Welcome to a new feature on Heavy Blog, “The Anatomy Of”. Taken from the Between The Buried And Me album of the same name — in which the band pays tribute to artists/bands that they feel have most inspired their songwriting — it’s a feature in which we hand off the metaphorical microphone to bands so they can talk about their influences. Read more entries from this series here.

This week, here for you, we have a treat: fantastic progressive metal outfit Existem! Hailing from Kansas City, Kansas (an important distinction from Kansas City, Missouri), these guys bring a healthy dose of arresting atmosphere into their pulverizing polyrhythms. It’s a combination that’s hard to say “no” to: these guys pull from a huge selection of influences to make music that never stops being diverse and intriguing. Here’s a cross-section (haha anatomy) of their tastes that provides insight into the brains behind this stellar band.

As A Band: Cloudkicker – Beacons

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We as a band have pretty diverse tastes, but one artist we can all get behind in a big way is Cloudkicker. While we’re fans of all of Ben Sharp’s output, Beacons is the record that has made a major impact on both the development of our sound and ourselves as individuals, as musicians and just as people. It’s sprawling, massive, layered, heavy and beautiful in a way that spoke to us and inspired our music ever since we first heard it. We got to see Ben and Intronaut perform live on his tour last year and it only solidified our love for this record.

 

Ben Chipman (bass): vmod – a hundred cows mooin’

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When we were first starting out as a band, we were fortunate enough to come into contact with a local musician named Anthony Richkas, who produced our first recordings. He acted as a sort of mentor to us, but he also made music of his own that was hugely influential on us. Don’t be fooled by the goofy title – a hundred cows mooin’ is a monster of a record. It’s one of the most emotionally expressive pieces of music I’ve ever heard, and it’s heavy as hell. Do you hear that bass? No, you feel it – it’s impossible to ignore. Hopefully this will give his record more exposure, it’s worthy of a much larger audience.

Brad Trinkl (guitar): System of a Down – Hypnotize

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This is the album that started it all. The intro of the title track is the first melody I ever learned on guitar! I first heard Hypnotize in late 2006, when playing guitar was still new to me. About a year later, I came across an old used Ibanez Iceman at Guitar Center and I knew it had to be mine! Daron’s unique and simple-yet-effective riffing style was very appealing to me and still continues to influence my writing and playing today. I loved everything about it. The dueling vocals, in-your-face production and raw display of emotion kept me hooked from track one to track twelve. Now, almost ten years later, Hypnotize is still one of my favorites. I used that same Iceman to record all of Existem’s six string material up through the Phoenix EP.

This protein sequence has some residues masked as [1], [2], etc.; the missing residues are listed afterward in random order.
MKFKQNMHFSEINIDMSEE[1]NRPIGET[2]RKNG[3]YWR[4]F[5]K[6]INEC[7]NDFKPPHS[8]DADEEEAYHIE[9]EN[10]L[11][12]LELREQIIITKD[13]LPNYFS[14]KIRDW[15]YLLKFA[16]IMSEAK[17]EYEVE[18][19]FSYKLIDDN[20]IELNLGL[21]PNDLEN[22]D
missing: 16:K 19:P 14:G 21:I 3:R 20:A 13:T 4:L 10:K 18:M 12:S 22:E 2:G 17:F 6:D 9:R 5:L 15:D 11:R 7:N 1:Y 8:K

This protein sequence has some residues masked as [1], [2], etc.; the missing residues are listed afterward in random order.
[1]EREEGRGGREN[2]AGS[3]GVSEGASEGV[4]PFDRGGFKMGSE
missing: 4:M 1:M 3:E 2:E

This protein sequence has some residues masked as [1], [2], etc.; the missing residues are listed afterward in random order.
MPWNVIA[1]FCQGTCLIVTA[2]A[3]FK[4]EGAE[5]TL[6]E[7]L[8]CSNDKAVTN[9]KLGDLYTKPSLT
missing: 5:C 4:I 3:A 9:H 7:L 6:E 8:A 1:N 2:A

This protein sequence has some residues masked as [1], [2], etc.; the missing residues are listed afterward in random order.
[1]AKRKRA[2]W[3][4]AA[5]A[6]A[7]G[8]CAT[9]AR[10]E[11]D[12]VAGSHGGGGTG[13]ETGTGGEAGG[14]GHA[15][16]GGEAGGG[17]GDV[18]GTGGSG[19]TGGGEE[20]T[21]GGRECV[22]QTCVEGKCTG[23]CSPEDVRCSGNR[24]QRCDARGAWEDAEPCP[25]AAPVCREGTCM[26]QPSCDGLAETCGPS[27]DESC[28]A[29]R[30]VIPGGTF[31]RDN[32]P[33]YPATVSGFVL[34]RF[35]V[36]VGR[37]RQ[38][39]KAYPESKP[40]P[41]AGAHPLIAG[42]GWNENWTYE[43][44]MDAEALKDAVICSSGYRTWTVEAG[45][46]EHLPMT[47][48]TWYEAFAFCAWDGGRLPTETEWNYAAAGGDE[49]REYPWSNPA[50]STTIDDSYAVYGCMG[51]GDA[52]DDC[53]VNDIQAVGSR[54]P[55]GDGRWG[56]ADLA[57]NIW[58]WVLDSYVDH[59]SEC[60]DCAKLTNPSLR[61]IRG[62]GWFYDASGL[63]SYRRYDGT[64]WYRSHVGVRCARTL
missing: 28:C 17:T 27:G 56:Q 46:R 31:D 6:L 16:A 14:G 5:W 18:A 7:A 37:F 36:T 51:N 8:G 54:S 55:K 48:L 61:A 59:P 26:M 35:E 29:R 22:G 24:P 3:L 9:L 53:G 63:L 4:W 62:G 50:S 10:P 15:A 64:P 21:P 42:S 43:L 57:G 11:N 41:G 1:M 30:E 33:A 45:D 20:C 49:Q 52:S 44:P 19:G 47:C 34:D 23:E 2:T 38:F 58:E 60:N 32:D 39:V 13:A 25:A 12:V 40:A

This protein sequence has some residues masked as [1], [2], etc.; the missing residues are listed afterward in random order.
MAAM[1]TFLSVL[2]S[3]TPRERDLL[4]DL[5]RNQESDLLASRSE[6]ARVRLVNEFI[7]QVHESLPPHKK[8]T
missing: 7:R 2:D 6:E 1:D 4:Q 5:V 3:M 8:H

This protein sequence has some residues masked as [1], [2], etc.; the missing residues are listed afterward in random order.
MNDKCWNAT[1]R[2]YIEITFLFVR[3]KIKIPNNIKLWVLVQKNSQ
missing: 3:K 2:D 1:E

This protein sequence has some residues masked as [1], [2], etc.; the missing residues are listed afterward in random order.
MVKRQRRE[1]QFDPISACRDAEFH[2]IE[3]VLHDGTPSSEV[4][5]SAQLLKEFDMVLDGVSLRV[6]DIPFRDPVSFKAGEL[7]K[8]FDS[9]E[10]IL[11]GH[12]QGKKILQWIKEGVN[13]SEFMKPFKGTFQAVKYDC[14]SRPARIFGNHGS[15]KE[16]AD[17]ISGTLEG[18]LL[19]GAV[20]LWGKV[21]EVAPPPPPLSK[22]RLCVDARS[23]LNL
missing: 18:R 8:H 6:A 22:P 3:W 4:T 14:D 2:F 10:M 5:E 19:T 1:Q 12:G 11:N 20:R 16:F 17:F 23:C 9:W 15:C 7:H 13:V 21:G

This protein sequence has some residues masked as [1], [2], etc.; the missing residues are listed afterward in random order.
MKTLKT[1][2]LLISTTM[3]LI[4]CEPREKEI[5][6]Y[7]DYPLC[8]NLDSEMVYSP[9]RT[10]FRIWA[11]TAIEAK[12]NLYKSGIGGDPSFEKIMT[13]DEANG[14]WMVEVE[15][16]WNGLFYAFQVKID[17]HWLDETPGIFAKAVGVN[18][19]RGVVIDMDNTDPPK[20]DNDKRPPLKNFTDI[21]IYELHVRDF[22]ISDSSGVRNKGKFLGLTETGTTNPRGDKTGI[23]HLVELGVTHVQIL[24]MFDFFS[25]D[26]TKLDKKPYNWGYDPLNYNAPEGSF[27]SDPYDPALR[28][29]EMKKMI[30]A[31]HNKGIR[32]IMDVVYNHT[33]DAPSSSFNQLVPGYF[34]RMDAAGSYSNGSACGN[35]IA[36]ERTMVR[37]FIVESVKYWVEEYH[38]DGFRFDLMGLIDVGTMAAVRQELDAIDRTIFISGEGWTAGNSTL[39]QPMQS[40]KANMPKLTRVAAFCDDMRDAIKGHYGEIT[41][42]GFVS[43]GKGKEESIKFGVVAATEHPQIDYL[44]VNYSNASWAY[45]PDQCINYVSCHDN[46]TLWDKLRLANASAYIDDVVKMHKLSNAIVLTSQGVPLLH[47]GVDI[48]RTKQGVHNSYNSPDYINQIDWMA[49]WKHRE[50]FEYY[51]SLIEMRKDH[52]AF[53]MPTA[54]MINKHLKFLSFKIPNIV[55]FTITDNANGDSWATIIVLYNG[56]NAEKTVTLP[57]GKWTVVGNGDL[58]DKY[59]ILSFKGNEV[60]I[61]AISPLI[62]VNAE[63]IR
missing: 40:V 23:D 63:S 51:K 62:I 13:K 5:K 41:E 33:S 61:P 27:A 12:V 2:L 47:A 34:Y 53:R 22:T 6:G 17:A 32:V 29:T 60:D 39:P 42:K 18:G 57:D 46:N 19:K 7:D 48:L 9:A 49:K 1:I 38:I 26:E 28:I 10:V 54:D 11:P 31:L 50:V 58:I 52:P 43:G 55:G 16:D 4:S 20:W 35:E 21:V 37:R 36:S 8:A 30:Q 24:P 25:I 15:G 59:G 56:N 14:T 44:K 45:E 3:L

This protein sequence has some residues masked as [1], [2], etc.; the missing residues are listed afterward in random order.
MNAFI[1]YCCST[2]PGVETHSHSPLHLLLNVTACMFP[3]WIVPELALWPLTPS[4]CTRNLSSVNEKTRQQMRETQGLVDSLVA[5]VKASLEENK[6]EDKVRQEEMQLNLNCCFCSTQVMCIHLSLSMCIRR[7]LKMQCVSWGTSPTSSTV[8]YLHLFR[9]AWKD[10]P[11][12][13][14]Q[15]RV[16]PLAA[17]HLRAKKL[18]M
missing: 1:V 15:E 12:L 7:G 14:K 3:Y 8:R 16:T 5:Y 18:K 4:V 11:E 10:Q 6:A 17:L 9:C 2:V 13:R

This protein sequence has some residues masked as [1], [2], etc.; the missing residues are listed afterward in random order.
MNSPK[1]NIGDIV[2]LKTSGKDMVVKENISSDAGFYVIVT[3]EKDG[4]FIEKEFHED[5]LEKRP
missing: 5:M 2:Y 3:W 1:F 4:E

Matthew Chipman (drums): The Fall of Troy – Doppelgänger

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This is one of the first “hard” albums I’ve ever listened to. I first got into The Fall of Troy around 7th grade, after Ben showed me their crazy talent of writing and playing. Doppelgänger is still one of the few albums I go back to listen to for inspiration and I STILL find rhythm parts that I hadn’t fully figured out the other million times I’ve listened to it. I remember back before Ben and I were in Existem, we would play as much as “Laces Out, Dan!” as we could (we didn’t make it that far into it, honestly). But not being able to play a majority of this album just made me want to play it over and over again and try to play along with the drum parts. It’s made me a better drummer who thinks rather than just plays the parts. Plus, this album just gets me amped up as all get out.

 

Chris Gochis (vocals/guitar): Between the Buried and Me – Colors

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For me, Colors was that record that solidified my love for progressive metal and made me realize what kind of band I wanted to be in.  I was probably around 15 when I first heard this record and had only been playing guitar for a few years. Since I was still pretty new to music outside the mainstream, the way this album was written in terms of complexity and linear song structures was something that significantly impacted me as a musician and songwriter. I had just never heard anything like it. This record has been a huge influence not only on my guitar playing but also my vocal performances. Once I watched the live DVD of this record, I also learned that PRS makes my favorite guitar, and I finally got my own just a few months back!


To keep up with Existem, you can follow the band on Facebook! More importantly, make sure to check their music out on Bandcamp. You can stream their music or download it from Bandcamp at the very convenient Name Your Price option! Consider tossing the band a few bucks to encourage them to keep making more excellent tunes!

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